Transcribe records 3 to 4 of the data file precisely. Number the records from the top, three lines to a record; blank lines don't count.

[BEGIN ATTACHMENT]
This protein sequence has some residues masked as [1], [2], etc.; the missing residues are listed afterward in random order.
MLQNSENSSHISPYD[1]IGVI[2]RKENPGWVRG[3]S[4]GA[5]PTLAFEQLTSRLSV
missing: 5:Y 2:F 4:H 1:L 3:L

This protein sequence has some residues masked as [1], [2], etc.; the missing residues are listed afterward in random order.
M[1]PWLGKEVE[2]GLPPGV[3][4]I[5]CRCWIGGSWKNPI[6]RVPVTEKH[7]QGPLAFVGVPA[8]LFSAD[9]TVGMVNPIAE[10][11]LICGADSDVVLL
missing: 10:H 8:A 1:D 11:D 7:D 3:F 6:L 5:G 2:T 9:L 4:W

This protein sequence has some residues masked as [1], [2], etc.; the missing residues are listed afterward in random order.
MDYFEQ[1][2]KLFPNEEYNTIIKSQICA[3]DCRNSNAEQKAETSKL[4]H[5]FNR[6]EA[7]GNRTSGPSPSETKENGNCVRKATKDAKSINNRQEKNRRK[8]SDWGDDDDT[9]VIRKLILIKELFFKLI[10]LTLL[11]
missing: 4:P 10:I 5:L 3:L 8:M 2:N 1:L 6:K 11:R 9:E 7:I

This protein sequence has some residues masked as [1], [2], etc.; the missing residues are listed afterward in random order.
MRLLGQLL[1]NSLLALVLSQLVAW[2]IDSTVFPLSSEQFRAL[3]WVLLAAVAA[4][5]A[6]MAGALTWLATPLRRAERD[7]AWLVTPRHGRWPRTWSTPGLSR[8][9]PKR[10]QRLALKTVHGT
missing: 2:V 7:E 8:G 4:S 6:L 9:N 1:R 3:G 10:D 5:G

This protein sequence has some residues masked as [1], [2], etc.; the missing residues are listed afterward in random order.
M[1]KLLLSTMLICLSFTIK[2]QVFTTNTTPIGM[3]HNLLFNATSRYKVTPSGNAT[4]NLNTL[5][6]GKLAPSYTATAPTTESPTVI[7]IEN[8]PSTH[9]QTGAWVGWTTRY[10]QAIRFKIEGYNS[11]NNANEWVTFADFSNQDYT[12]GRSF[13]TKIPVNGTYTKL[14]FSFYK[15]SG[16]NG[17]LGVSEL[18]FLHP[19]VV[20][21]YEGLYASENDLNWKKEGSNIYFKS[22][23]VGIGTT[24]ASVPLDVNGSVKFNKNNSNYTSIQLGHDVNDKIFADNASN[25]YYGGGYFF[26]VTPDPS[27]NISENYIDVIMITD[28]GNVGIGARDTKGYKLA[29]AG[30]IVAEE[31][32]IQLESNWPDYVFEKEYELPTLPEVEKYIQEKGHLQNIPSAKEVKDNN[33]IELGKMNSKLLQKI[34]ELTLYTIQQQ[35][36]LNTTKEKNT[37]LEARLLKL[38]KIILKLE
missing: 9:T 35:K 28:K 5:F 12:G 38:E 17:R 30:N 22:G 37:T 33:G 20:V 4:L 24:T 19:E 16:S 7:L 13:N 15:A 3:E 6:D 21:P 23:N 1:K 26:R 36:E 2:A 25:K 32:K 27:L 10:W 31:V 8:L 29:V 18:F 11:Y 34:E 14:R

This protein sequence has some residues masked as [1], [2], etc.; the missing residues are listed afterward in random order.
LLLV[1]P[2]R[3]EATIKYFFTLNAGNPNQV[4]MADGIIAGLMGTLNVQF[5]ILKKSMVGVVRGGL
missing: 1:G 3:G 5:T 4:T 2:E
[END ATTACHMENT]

This protein sequence has some residues masked as [1], [2], etc.; the missing residues are listed afterward in random order.
MDYFEQ[1][2]KLFPNEEYNTIIKSQICA[3]DCRNSNAEQKAETSKL[4]H[5]FNR[6]EA[7]GNRTSGPSPSETKENGNCVRKATKDAKSINNRQEKNRRK[8]SDWGDDDDT[9]VIRKLILIKELFFKLI[10]LTLL[11]
missing: 4:P 10:I 5:L 3:L 8:M 2:N 1:L 6:K 11:R 9:E 7:I

This protein sequence has some residues masked as [1], [2], etc.; the missing residues are listed afterward in random order.
MRLLGQLL[1]NSLLALVLSQLVAW[2]IDSTVFPLSSEQFRAL[3]WVLLAAVAA[4][5]A[6]MAGALTWLATPLRRAERD[7]AWLVTPRHGRWPRTWSTPGLSR[8][9]PKR[10]QRLALKTVHGT
missing: 2:V 7:E 8:G 4:S 6:L 9:N 1:R 3:G 10:D 5:G